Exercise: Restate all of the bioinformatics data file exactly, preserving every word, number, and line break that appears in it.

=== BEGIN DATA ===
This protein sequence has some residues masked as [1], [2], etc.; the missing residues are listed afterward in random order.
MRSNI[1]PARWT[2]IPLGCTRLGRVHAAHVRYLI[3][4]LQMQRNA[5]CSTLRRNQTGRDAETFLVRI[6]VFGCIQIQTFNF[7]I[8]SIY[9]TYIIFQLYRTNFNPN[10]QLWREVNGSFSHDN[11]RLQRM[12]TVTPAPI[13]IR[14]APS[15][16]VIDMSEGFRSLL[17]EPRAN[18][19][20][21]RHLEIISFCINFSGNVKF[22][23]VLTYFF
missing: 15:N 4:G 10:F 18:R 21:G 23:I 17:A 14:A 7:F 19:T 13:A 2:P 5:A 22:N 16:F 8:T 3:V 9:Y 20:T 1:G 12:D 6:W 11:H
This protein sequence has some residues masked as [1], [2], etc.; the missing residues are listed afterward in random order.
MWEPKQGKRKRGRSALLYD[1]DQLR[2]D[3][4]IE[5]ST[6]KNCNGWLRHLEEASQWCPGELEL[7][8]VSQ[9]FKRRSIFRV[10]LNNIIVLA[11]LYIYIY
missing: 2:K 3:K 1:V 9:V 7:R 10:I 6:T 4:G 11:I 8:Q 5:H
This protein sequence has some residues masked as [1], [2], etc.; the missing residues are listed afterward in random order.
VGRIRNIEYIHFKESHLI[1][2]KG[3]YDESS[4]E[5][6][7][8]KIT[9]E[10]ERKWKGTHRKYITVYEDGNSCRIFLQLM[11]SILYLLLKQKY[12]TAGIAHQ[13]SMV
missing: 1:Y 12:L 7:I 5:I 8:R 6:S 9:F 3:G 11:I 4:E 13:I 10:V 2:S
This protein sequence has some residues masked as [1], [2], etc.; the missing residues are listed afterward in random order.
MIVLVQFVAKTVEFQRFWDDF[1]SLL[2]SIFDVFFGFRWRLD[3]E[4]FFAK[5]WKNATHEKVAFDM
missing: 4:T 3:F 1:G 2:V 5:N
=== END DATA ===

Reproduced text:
This protein sequence has some residues masked as [1], [2], etc.; the missing residues are listed afterward in random order.
MRSNI[1]PARWT[2]IPLGCTRLGRVHAAHVRYLI[3][4]LQMQRNA[5]CSTLRRNQTGRDAETFLVRI[6]VFGCIQIQTFNF[7]I[8]SIY[9]TYIIFQLYRTNFNPN[10]QLWREVNGSFSHDN[11]RLQRM[12]TVTPAPI[13]IR[14]APS[15][16]VIDMSEGFRSLL[17]EPRAN[18][19][20][21]RHLEIISFCINFSGNVKF[22][23]VLTYFF
missing: 15:N 4:G 10:F 18:R 21:G 23:I 17:A 14:A 7:F 19:T 13:A 2:P 5:A 22:N 16:F 8:T 3:V 9:Y 20:T 1:G 12:D 6:W 11:H
This protein sequence has some residues masked as [1], [2], etc.; the missing residues are listed afterward in random order.
MWEPKQGKRKRGRSALLYD[1]DQLR[2]D[3][4]IE[5]ST[6]KNCNGWLRHLEEASQWCPGELEL[7][8]VSQ[9]FKRRSIFRV[10]LNNIIVLA[11]LYIYIY
missing: 2:K 3:K 1:V 9:V 7:R 10:I 6:T 4:G 11:I 8:Q 5:H
This protein sequence has some residues masked as [1], [2], etc.; the missing residues are listed afterward in random order.
VGRIRNIEYIHFKESHLI[1][2]KG[3]YDESS[4]E[5][6][7][8]KIT[9]E[10]ERKWKGTHRKYITVYEDGNSCRIFLQLM[11]SILYLLLKQKY[12]TAGIAHQ[13]SMV
missing: 1:Y 12:L 7:I 5:I 8:R 6:S 9:F 3:G 11:I 4:E 13:I 10:V 2:S
This protein sequence has some residues masked as [1], [2], etc.; the missing residues are listed afterward in random order.
MIVLVQFVAKTVEFQRFWDDF[1]SLL[2]SIFDVFFGFRWRLD[3]E[4]FFAK[5]WKNATHEKVAFDM
missing: 4:T 3:F 1:G 2:V 5:N